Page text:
Software Testing offers an up-to-date synthesis of information in the field of software testing. It is the only text to bring together the two fundamental approaches--functional and structural--with numerous practical examples and exercises. The material provides the basis for making well-informed choices regarding appropriate techniques. Part I focuses on the mathematics needed to understand and correctly apply the two fundamental approaches. Parts II and III examine the functional and structural testing techniques. Part IV includes information on integration and system testing. Part V focuses on testing management.
Review By: Nancy Michniewicz 07/08/2010This book reviews various mathematical principles and explains how they apply to software testing. Three examples are used throughout the book to show how to apply the various techniques. The three examples are the Triangle program, the Next Date function, and the Commission problem. The book is divided into four parts: a mathematical context, functional testing, structural testing, and systems testing.
Chapter 1 begins with defining some basic testing definitions. Chapter 2 details the three examples used throughout the book. The remaining chapters of part 1 discuss some basic math principles: set theory, functions, relations, propositional logic, probability theory, and graph theory.
Part 2 discusses functional testing, which includes chapters discussing Boundary Value Testing, Equivalence Class Testing, and Decision Table Based Testing. Boundary Value Testing is mainly used for verifying inputs. It can be extended to cover robustness by looking at extremes (larger than the max/smaller than the min). Other extensions of boundary value testing are worst-case testing and special-value testing. Equivalence Class Testing is used to reduce the amount of redundancy as well as provide more completeness. Equivalence class testing is broken into three types: weak, where one variable of each equivalence class is used; strong, where we use all equivalence classes; and traditional, where equivalence classes are divided into valid and invalid classes and one value of each is used. Decision-based testing is used to show combinations of inputs and outputs for specific actions. Chapter 8 wraps up part 2 by using the examples to show how effective and efficient boundary value, equivalence class, and decision-based testing can be. It also provides recommendations on when to use each type.
Part 3 covers structural testing. Structural-testing methods are used to validate actual source code. Chapter 9 focuses on path testing, test coverage metrics, and basis path testing. Chapter 10 discusses data-flow testing where the focus is on checking various points in a program where variables are assigned and used. Chapter 11 reviews the various structural techniques discussed, reviews the examples and looks at how the structural techniques would be used for each and how appropriate they are.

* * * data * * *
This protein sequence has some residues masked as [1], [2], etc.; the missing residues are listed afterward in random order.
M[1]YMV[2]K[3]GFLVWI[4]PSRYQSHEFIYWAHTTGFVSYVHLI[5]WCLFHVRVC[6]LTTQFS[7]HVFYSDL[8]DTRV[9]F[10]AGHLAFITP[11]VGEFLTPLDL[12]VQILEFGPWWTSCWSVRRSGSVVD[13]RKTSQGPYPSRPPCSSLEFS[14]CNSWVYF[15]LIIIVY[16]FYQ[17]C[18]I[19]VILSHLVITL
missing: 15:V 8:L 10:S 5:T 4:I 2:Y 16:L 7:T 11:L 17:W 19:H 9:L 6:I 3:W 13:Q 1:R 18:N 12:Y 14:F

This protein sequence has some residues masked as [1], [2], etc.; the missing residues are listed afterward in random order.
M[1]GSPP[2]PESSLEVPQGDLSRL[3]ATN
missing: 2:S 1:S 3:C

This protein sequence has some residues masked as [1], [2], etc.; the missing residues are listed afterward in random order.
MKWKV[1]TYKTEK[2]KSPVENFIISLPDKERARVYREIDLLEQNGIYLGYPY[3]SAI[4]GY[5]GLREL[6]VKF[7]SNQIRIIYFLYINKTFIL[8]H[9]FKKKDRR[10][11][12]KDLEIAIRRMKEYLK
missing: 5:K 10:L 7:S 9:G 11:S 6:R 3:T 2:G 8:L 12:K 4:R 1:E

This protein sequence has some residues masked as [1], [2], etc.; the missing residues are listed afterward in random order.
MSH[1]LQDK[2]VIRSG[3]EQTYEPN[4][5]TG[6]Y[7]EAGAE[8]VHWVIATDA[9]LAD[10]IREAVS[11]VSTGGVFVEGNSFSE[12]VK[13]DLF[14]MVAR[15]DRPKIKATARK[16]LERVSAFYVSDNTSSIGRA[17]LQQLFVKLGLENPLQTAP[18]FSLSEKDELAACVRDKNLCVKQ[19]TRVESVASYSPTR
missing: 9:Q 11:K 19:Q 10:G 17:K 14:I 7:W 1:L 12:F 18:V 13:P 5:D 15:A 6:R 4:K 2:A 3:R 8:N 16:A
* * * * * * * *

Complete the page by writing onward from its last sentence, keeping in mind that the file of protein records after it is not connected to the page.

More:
Part 4 focuses on integration and system testing. Chapter 12 introduces the common lifecycle methods: waterfall, waterfall-like, specification based, and object oriented. The Simple Automatic Teller Machine System (SATM) example is then detailed for discussion in the remaining chapters of the book. Chapter 13 looks at the SATM example to explain several approaches to integration testing: decomposition-based integration (which can be top down, bottom up, or sandwich, which is a combination of the first two), call-graph-based integration, and path-based integration. Chapter 14 discusses system testing. System testing is used to validate the system works as expected. This chapter then discusses threads, providing several definitions, and again uses the SATM example. Chapter 15 focuses on object-oriented testing and compares it to testing of more traditionally developed systems. Again the SATM example is used to show how to apply this method. Chapter 16, the final chapter, discusses interaction testing with a final short blurb on client-server testing.
As an experienced tester I didn’t gain much from this book except that it reviewed mathematics I already use in my testing techniques. I would not actually sit down and think through each of these techniques as I plan my testing. Not enough time is allocated in a “real” project go through many of these techniques. Many are very time consuming. But I do believe many of the techniques are used by testers in test-case development without thinking about it.
Overall, I felt the book read much like a classroom book. Exercises are even included at the end of each chapter. For those who are new to the field, take a look. It is beneficial but it is not light reading. For those who are experienced, you most likely already use these techniques and won’t gain much.
I would recommend this book only to those testers new to the field or those with a minimal mathematical background. This book may also be of interest to software developers new to the field.